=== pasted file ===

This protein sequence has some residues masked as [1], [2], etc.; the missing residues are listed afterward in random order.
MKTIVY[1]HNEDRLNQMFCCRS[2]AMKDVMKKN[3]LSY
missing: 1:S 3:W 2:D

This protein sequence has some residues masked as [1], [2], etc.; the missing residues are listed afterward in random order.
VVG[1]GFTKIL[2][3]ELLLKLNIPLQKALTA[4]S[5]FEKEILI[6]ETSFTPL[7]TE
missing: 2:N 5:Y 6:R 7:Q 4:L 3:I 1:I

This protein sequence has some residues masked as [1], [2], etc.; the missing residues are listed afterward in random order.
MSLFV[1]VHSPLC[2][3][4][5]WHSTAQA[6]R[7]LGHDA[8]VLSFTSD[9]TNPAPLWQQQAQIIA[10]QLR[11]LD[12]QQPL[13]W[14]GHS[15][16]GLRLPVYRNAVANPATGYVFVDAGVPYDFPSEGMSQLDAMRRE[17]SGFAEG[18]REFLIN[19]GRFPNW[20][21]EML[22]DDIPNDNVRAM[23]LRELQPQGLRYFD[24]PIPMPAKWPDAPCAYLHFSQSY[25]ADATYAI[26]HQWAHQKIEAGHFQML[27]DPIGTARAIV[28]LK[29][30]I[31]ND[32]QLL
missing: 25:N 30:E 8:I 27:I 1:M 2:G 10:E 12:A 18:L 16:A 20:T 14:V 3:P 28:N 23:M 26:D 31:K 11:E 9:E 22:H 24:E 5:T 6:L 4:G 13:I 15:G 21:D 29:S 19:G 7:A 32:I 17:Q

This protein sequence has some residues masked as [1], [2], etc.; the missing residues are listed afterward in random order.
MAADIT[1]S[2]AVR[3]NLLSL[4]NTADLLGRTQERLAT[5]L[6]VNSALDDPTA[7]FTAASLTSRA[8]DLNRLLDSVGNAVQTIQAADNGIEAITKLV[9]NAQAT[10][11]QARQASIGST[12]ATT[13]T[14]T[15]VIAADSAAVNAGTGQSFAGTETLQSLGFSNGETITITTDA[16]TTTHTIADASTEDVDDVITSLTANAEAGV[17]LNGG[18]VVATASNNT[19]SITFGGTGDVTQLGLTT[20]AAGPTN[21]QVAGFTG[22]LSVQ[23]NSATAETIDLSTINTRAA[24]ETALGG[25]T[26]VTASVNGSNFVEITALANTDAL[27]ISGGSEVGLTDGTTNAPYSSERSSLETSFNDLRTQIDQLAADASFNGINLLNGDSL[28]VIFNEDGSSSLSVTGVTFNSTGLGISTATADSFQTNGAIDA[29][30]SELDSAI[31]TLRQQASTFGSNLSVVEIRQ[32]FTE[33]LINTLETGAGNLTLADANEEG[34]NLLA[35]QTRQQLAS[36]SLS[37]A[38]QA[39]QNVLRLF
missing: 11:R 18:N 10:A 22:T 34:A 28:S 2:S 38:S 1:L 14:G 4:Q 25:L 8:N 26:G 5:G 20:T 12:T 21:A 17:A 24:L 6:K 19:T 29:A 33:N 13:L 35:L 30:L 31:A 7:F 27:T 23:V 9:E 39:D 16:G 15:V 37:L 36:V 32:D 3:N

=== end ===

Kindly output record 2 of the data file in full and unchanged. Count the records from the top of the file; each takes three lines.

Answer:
This protein sequence has some residues masked as [1], [2], etc.; the missing residues are listed afterward in random order.
VVG[1]GFTKIL[2][3]ELLLKLNIPLQKALTA[4]S[5]FEKEILI[6]ETSFTPL[7]TE
missing: 2:N 5:Y 6:R 7:Q 4:L 3:I 1:I